Currently both bills are under consideration. The process begins with the introduction and the reading of the bill in committee. The committee will report and move the bill to the full House or Senate for review and vote. After the vote in the Senate and the House the bill, in its final form, is forwarded to the President for signature.
To give you insight, The Old Man offers an overview of the key provisions of the bills.
- 14 percent of the Armed Forces returning from active duty service in support of Operation Iraqi Freedom or Operation Enduring Freedom suffer from post-traumatic stress disorder.
- Animals such as dogs can buffer this stress response when humans fail to provide social support.
- Interaction with dogs has been shown to modulate symptoms of post-traumatic stress disorder.
A veteran who:
- Has served on active duty in the Armed Forces on or after September 11, 2001;
- Is diagnosed with post-traumatic stress disorder rated at a severity level.
- Has been treated and has completed an established evidence-based treatment and remains significantly symptomatic.
- Has not experienced satisfactory improvement in post-traumatic stress disorder symptoms after being treated with established evidence-based therapies.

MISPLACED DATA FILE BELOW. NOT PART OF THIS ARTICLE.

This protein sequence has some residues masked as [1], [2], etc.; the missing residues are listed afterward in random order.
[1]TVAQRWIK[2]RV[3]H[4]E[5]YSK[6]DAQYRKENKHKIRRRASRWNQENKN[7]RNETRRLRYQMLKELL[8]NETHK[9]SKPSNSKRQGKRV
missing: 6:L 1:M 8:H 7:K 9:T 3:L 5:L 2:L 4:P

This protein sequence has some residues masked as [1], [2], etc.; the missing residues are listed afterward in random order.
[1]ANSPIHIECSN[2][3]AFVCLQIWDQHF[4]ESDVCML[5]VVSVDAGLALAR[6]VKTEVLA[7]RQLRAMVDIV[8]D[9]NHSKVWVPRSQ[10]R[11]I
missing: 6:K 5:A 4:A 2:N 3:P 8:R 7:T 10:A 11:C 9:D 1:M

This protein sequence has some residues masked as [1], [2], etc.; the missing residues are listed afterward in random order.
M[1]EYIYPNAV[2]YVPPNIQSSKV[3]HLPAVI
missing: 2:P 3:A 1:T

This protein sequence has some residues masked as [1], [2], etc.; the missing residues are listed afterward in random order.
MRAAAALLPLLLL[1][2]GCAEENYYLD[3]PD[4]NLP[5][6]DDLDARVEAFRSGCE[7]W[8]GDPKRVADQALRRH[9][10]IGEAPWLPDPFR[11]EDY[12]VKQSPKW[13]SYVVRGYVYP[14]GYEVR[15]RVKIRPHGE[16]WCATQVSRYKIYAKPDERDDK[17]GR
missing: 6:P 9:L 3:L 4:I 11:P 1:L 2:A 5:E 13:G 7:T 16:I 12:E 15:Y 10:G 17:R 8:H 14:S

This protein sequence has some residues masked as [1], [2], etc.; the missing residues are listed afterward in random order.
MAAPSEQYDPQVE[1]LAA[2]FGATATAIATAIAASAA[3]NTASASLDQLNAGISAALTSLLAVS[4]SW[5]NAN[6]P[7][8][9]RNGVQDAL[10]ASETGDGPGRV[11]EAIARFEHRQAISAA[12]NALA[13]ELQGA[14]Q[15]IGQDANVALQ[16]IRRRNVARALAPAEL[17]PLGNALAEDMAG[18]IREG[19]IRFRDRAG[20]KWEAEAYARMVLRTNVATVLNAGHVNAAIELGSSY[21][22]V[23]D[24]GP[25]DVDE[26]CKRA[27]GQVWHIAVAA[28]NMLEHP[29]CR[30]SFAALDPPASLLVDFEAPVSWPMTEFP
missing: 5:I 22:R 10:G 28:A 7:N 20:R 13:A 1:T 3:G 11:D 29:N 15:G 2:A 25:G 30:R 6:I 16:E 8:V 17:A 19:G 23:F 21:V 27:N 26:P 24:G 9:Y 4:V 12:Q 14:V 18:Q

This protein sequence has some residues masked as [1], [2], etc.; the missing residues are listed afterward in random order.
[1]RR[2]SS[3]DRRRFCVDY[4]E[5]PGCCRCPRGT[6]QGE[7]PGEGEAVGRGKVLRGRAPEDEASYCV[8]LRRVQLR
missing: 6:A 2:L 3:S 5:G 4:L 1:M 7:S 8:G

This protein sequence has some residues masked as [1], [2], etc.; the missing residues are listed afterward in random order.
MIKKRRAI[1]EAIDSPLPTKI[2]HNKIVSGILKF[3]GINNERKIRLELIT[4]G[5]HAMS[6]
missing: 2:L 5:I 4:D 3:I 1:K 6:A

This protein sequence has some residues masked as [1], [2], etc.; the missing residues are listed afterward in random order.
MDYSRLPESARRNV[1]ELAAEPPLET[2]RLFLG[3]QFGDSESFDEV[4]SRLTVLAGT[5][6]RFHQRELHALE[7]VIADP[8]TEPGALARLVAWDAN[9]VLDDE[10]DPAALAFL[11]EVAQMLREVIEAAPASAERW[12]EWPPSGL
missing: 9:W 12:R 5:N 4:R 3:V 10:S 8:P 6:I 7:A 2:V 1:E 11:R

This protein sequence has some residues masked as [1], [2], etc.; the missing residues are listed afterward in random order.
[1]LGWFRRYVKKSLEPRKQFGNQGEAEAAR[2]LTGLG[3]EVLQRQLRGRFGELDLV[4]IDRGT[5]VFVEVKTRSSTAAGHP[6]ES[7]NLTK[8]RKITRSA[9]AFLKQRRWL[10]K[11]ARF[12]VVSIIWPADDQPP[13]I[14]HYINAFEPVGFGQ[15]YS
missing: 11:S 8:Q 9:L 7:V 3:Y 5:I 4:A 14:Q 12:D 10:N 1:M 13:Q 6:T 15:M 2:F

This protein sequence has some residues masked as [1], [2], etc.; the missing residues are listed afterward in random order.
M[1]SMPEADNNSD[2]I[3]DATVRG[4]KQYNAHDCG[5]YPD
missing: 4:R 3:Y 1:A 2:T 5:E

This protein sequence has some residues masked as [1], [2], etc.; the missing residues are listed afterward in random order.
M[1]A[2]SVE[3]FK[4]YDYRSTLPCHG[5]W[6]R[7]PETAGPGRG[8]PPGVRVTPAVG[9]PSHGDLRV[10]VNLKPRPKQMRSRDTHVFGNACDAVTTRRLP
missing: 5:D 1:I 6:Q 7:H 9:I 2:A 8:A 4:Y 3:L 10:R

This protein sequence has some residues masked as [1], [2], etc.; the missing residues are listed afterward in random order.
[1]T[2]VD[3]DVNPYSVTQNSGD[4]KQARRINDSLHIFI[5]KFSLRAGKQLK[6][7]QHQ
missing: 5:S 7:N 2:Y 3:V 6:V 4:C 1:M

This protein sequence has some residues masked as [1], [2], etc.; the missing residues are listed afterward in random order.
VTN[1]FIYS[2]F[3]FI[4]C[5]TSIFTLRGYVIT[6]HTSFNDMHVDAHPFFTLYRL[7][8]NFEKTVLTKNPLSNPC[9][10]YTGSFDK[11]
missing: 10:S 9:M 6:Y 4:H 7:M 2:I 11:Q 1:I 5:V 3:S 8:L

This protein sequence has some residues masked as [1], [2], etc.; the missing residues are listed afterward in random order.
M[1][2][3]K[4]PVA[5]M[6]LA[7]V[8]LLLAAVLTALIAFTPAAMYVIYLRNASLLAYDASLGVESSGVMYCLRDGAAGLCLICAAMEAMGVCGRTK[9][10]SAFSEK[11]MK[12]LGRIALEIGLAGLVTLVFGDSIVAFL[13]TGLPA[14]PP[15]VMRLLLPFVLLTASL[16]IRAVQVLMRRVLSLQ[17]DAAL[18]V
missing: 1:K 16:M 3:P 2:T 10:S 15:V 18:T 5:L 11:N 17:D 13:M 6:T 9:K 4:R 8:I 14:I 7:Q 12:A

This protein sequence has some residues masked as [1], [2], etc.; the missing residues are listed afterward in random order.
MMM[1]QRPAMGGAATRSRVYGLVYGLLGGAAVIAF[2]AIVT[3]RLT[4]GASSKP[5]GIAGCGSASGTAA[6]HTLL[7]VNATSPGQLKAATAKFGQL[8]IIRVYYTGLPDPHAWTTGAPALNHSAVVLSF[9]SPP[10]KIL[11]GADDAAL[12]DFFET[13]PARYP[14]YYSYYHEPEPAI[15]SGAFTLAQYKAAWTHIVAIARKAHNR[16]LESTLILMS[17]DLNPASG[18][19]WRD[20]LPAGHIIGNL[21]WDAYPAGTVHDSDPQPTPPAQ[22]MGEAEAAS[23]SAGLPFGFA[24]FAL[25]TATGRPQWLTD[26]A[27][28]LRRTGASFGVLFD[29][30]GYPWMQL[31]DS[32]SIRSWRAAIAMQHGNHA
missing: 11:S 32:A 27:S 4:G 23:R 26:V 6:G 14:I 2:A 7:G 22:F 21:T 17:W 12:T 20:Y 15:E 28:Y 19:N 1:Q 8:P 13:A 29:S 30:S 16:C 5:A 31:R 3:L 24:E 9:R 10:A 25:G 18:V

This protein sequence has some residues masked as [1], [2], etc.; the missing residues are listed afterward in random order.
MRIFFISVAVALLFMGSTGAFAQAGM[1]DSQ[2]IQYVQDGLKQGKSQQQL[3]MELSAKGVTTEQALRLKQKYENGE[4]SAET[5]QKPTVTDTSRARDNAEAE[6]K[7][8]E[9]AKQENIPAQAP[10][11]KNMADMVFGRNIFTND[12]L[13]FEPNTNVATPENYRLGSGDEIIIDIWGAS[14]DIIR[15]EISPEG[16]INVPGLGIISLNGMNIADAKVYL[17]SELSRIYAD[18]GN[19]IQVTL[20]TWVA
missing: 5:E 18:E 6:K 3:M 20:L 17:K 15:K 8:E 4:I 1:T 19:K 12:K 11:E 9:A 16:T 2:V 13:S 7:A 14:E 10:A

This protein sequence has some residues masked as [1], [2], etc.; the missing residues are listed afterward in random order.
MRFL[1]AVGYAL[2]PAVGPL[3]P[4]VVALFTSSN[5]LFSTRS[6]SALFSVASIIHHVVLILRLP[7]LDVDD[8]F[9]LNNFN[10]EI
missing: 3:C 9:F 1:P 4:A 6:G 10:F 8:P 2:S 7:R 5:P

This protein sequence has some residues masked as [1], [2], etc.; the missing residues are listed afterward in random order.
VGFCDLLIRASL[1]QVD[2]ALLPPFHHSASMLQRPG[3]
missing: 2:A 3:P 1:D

The Secretary of Veterans Affairs:
- Acting through the Office of Patient Centered Care and Cultural Transformation, shall carry out a 5 year pilot program.
- Shall provide to eligible veterans a service dog.
- The provision of a service dog under the pilot program shall be done in addition to other types of treatment provided for post-traumatic stress disorder.
- Shall not replace established treatment modalities.
- Shall furnish veterinary health insurance for each dog provided under the pilot program.
The pilot program:
- shall enter into such contracts as may be necessary for the procurement and training of service dogs that are certified by Assistance Dogs International or a similar organization.
- provide one-on-one training for each service canine for a minimum of 30 hours over at least 90 days including a wellness verification from a licensed veterinarian.
- provide an in-house residential facility where the veteran and dog stay for a minimum of ten days while receiving at least 30 hours of training.
- will require all service canines pass the American Kennel Club Canine Good Citizen test prior to permanent placement with a recipient.
- will provide follow-up support service for the life of the service canine.
NOTE: Limitation of funds: No more than $27,000 for the procurement and training of any dog under a contract.
The Old Man has provided you a lot to read and understand.
My purpose is to educate and urge you to support the legislation. Strong support moves the legislation. Show your support! I urge you to reach out to your local Congressman and Senator and let them know you support these bills.
This is a link to Common Cause where you can contact your Congressman and Senator. Reach out to them.
Therefore, now that you know, let your voice be heard! Click on the link! Know that you will make a difference in the life of a Veteran.